DamianWarS

#14: Post by DamianWarS » replying to Armanius »

Pressure is relative based on the resistance that the puck provides. If you want higher resistance grind finer or dose higher however what is more important is how the shot tastes and if you like it then don't worry about the pressure. The puck will naturally break down as the shot progresses and without something that restricts the flow there is not much you can do with that.

If you find on your grinder going down a step is too fine then you can try other tricks like putting a cut out paper filter to fit inside the PF (at the bottom of the basket). Your grind will have a bunch of fines in it and during the shot they will migrate to the bottom and clog the PF holes slowing the shot so a paper filter will prevent this from happening and it can allow you to grind finer, extract more and you probably will dose lower to compensate for the time change and higher extraction. You may notice that you get higher pressures too. Even without the grind change this is something you can try to see how it affects the shot as it can generally prevent channeling which may also increase the resistance of the puck thus you will see higher bars.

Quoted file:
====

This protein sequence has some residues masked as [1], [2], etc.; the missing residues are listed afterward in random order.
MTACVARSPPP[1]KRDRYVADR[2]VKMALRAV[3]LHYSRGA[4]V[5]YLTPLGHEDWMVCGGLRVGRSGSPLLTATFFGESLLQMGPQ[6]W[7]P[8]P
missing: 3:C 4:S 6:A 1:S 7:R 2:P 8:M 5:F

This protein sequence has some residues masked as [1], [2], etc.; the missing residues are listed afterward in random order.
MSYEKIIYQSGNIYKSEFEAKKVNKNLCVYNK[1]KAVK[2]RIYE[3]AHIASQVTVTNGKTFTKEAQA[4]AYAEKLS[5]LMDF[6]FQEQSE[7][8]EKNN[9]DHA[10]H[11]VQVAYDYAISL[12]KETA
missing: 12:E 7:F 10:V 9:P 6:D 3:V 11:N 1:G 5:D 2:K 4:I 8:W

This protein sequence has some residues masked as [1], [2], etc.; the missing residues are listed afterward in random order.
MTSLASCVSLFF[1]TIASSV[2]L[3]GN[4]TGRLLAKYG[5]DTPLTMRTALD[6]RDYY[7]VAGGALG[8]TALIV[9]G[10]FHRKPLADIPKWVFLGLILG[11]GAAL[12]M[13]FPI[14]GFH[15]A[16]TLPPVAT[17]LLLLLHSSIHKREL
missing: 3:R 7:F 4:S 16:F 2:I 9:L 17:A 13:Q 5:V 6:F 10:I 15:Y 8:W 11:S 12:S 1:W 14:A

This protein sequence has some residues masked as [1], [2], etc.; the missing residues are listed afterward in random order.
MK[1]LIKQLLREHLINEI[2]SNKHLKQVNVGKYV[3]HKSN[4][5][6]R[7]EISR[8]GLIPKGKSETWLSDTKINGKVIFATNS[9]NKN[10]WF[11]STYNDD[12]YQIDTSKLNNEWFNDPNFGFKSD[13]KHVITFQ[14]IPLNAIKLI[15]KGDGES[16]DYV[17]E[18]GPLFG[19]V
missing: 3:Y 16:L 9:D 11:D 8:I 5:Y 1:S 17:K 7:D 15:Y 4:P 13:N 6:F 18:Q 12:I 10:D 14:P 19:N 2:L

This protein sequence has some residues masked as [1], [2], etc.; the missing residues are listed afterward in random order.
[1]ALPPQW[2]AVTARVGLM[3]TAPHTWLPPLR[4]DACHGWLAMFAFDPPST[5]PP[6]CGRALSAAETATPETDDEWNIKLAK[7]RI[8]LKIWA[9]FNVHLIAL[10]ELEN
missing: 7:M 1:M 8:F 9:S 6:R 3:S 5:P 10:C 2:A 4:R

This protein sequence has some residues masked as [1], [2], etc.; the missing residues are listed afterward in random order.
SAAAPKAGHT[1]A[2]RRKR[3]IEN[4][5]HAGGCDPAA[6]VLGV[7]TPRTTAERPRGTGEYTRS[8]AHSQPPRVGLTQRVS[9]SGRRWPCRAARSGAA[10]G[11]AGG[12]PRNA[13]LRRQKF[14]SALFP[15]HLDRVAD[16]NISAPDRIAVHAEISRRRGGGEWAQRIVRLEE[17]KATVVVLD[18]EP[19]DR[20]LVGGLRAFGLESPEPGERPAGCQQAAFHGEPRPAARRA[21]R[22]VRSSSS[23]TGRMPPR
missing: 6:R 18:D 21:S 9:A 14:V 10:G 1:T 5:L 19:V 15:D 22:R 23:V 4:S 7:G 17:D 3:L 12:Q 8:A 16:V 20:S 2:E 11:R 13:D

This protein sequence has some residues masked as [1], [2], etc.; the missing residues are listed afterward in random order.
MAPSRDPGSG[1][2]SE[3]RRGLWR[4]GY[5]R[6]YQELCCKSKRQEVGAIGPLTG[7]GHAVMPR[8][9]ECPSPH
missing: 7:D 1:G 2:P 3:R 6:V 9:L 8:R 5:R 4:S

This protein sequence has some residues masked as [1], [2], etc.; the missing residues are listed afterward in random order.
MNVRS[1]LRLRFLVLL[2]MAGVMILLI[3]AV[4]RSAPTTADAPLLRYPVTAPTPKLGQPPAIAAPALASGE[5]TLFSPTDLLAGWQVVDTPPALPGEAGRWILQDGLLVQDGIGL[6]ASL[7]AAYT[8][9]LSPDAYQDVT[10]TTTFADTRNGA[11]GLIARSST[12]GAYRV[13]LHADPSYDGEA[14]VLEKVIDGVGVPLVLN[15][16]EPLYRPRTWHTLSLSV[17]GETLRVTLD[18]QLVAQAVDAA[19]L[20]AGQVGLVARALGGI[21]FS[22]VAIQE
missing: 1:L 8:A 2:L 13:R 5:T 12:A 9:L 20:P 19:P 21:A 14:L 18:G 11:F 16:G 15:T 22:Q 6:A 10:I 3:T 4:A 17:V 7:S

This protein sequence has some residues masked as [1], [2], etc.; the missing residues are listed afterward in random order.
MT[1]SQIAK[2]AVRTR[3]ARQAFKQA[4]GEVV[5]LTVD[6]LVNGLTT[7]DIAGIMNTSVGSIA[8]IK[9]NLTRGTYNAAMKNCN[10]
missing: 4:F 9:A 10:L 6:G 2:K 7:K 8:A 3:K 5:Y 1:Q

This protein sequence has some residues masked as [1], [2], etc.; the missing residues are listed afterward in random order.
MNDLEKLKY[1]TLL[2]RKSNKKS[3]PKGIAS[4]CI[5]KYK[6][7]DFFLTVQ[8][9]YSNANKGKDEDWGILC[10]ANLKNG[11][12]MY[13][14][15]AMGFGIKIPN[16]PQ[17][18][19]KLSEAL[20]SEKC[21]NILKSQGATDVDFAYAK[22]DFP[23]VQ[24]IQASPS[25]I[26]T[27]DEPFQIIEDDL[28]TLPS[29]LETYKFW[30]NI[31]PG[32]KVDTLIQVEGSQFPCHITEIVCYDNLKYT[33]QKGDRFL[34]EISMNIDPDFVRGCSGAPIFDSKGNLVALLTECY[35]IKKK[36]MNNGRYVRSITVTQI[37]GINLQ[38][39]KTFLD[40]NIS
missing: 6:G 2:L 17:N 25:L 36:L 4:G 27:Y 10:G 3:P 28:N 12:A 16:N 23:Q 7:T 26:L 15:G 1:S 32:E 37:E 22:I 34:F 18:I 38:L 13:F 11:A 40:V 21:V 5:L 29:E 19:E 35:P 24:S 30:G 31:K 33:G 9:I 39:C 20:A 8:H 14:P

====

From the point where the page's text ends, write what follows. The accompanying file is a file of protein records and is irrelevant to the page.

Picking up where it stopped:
Armanius

#15: Post by Armanius » replying to DamianWarS »

The weird thing is that the flow of espresso coming out is nice and steady, and I actually still got a 1-2 yield in a 30s extraction. In the past, if I went too coarse, it would show low pressure, and I would end up with a 1-4 yield.

pcrussell50